The most eye-catching feature is probably the use of the costume from the LEGO Movie 2’s Crayon girl minifigure. (Some other figure lost their purple leg to fill in the archway, too.) That tower also features the use of a banana and bar holder with clip to make Rapunzel’s tresses.
The rest of the landscape has some cool secrets as well. That’s a dragon arm providing a bit of greenery. Tree tops are from Joker hair and a skater helmet. My favorite detail, though, is the waterfall turbulence that perfectly-repurposes ghostly minifigure legs.
2020 has arrived and the floodgates of LEGO have opened with 153 new sets available today. Fans of Star Wars, Technic, Ninjago, City, Architecture, Creator 3-in-1 and even the new Trolls product line have a lot to choose from. The new modular Bookstore is available today as is a new white baseplate. Nearly every LEGO theme has some new sets–it can be a lot to process!– so we have your complete guide right here detailing each and every new set and item.
Some regions have seen these sets on shelves already, but now they are all available online. There are a few sets that really stand out to us, and you can see the complete list of all 153 sets and items after the jump.
2019 was a big year for LEGO with an incredible amount of new sets, business changes and announcements. The Brothers Brick has brought you the LEGO news in our in-depth style, sharing interesting stories that we’ve all read, shared, liked, and chatted about around the water cooler or LUG meetings. Here are the ten most popular LEGO news articles of the year.
The subject of an impressive official LEGO set, Disney’s Cinderella’s Castle has also proved itself a popular building with LEGO microscale modellers. However, few of the versions we’ve seen previously have captured the detail of the original as effectively as this beautiful creation by Koen Zwanenburg. The high walls rising out of the water are nicely shaped, with some ingenious parts use (check out the hammers as supporting buttresses beneath the crenellations). The soaring towers are lovingly depicted, with a level of texture and detail which makes the model seem much bigger than it really is. And who would have thought the underside of plates would so perfectly depict the tall windows built into the Mansard roof?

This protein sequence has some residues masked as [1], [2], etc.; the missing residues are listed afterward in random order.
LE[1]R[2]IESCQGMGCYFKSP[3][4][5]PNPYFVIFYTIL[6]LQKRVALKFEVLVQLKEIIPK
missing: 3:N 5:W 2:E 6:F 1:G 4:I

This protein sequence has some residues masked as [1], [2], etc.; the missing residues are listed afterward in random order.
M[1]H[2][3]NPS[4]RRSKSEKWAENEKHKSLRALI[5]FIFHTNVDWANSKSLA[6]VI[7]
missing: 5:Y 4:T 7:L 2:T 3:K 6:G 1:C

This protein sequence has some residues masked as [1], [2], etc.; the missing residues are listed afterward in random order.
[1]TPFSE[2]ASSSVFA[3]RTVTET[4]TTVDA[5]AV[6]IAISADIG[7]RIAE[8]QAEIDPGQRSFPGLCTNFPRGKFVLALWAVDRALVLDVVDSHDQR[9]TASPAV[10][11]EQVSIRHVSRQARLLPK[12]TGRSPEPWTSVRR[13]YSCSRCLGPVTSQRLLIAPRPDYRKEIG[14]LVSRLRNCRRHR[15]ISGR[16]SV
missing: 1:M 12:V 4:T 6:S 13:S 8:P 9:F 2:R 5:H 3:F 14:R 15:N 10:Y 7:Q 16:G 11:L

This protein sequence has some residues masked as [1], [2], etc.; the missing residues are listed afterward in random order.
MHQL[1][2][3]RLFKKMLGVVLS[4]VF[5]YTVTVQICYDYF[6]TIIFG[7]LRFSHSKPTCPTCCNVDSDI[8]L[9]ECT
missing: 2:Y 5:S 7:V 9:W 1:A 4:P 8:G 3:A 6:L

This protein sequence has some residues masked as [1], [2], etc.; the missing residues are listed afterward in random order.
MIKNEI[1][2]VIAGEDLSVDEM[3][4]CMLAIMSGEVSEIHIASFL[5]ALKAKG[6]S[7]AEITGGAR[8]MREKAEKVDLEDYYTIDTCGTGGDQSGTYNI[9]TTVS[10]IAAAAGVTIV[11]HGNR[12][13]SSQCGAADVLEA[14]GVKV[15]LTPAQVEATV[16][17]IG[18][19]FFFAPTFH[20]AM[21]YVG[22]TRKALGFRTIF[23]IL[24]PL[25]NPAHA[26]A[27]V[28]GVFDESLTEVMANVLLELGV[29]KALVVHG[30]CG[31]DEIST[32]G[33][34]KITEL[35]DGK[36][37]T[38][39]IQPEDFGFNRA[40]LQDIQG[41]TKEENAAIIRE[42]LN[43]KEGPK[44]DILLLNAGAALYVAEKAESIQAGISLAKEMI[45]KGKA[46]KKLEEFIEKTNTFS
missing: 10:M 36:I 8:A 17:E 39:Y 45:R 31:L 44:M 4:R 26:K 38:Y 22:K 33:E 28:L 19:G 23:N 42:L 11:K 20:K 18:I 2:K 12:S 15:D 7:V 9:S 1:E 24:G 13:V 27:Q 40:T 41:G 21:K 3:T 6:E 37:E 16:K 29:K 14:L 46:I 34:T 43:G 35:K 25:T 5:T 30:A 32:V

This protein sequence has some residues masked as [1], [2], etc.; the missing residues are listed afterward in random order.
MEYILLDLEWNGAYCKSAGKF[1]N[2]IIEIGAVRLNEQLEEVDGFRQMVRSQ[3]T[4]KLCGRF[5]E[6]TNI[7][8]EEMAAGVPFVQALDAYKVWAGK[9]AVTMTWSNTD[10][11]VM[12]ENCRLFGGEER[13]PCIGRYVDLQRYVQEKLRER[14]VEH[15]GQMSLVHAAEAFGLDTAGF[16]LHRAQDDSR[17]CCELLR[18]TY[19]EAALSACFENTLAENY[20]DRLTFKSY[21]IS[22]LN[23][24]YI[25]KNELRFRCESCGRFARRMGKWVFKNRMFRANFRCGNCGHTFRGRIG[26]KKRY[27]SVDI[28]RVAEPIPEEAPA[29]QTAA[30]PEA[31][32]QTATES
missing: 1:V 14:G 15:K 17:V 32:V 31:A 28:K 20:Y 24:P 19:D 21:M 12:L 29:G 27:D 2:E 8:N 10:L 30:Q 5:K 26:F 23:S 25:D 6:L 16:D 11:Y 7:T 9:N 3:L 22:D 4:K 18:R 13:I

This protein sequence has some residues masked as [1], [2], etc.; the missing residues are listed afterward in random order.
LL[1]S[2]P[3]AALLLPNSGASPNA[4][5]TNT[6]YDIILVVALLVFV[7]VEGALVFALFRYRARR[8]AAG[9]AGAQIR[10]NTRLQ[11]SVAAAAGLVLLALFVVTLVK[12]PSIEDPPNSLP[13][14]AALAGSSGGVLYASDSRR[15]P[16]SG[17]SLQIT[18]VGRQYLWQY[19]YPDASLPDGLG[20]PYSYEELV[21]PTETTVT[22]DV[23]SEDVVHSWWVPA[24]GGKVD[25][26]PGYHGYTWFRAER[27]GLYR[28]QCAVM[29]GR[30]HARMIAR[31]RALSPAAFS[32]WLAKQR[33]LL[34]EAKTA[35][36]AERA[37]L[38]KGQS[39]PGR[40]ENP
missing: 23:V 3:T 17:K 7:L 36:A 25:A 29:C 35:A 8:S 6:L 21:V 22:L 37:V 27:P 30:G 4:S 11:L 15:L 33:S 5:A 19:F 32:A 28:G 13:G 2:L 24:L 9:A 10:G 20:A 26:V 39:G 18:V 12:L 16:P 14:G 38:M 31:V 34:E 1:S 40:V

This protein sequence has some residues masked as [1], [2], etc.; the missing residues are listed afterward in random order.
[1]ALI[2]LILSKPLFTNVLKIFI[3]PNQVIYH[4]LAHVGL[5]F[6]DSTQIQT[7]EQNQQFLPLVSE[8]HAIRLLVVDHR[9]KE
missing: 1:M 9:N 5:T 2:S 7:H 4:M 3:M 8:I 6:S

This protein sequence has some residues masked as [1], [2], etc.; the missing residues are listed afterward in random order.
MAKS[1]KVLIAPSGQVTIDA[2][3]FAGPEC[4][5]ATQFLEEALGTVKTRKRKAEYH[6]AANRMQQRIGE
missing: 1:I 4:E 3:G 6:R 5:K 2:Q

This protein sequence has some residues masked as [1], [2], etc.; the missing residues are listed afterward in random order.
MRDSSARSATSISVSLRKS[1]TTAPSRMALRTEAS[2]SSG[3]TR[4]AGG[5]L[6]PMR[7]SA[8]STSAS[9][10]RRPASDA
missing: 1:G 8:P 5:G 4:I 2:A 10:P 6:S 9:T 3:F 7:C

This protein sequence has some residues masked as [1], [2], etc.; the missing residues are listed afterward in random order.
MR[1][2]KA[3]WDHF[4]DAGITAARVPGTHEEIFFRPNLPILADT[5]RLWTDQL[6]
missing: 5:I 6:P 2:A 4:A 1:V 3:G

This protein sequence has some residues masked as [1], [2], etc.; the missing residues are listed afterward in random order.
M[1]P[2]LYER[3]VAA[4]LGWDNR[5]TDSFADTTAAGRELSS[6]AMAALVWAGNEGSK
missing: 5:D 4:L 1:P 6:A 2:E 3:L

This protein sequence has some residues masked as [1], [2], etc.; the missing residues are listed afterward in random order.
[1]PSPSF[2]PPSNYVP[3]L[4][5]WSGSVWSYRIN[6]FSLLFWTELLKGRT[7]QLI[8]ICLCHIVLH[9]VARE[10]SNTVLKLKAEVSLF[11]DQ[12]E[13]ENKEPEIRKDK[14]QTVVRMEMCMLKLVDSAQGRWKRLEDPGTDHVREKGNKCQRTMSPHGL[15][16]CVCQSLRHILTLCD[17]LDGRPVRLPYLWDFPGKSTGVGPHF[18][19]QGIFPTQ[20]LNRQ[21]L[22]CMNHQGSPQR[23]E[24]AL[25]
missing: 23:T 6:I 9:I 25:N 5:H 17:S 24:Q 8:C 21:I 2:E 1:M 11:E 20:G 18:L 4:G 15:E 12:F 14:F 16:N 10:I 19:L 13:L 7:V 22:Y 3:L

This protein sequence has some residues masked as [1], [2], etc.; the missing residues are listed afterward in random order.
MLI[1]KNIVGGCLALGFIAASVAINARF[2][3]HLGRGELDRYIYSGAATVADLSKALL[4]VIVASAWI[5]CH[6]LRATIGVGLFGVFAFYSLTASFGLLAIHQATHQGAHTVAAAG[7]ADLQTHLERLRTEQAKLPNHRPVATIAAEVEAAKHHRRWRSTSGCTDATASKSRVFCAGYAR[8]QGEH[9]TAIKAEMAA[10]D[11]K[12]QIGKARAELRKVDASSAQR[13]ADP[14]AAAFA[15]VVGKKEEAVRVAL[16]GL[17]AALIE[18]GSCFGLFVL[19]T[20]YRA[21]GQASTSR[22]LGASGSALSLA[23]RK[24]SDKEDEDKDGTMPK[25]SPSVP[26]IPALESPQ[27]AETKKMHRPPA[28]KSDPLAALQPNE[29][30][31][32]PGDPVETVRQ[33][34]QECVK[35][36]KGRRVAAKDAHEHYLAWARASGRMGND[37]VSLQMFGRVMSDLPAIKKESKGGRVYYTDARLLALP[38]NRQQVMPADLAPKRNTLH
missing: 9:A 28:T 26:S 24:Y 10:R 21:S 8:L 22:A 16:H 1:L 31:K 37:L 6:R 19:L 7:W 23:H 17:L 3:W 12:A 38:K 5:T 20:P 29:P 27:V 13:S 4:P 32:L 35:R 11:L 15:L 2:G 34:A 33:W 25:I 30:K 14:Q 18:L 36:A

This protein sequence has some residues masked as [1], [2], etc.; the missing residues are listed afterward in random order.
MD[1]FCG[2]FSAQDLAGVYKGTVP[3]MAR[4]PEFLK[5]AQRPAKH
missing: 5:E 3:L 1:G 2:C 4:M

This is an extensive redesign of a model Koen built a couple of years ago. It’s a great example of a builder revisiting their work and improving on it in almost every aspect. This is excellent microscale LEGO building.
Ready for some Disney racing action? You’d better be, because here come Mickey and the Roadster Racers, depicted in LEGO bricks by Ian Ying. This super-cute trio of racing vehicles are nicely matched to their counterparts in the cartoon series — Mickey’s Hot Doggin’ Hot Rod is particularly good, with its twin-ear spoiler at the rear. The purist builders out there might have palpitations about it, but I think removing the arms from the minifigures was a smart choice. It allows the hot rods to have tighter proportions than if they’d have to accommodate the limbs, and it gives the characters’ heads an oversized chibi appearance which enhances the cartoon-style appeal. Seeing these, I demand Disney introduce an instant rebranding of the rather tired Magic Kingdom “classic,” Tomorrowland Speedway — I’d queue for hours to race one of these babies!
Disney’s iconic ship, the S.S. Willie, set sail earlier this year with a LEGO Ideas set. Sure, the boat was a little smaller than the cartoon original, but you could forgive that little bit of cost-cutting since few of us would be able to afford a bigger one. But at least LEGO didn’t go as far as alego alego did when it comes to reducing part count. Because…wow. This is one tiny version.
Creating a recognizable shape at microscale takes some creative part usage, and we certainly have that here. The helm’s windows are roughed in using a single 1×1 plate with black square pattern, with the front whistles represented by a round 1×1 tile with pin holder. The star of the show, though, is the re-use of Vintage Mickey’s hat as the smokestacks.
With all the huge sets being released these days, it’s nice to see fan creations that don’t require an entire spare room to display.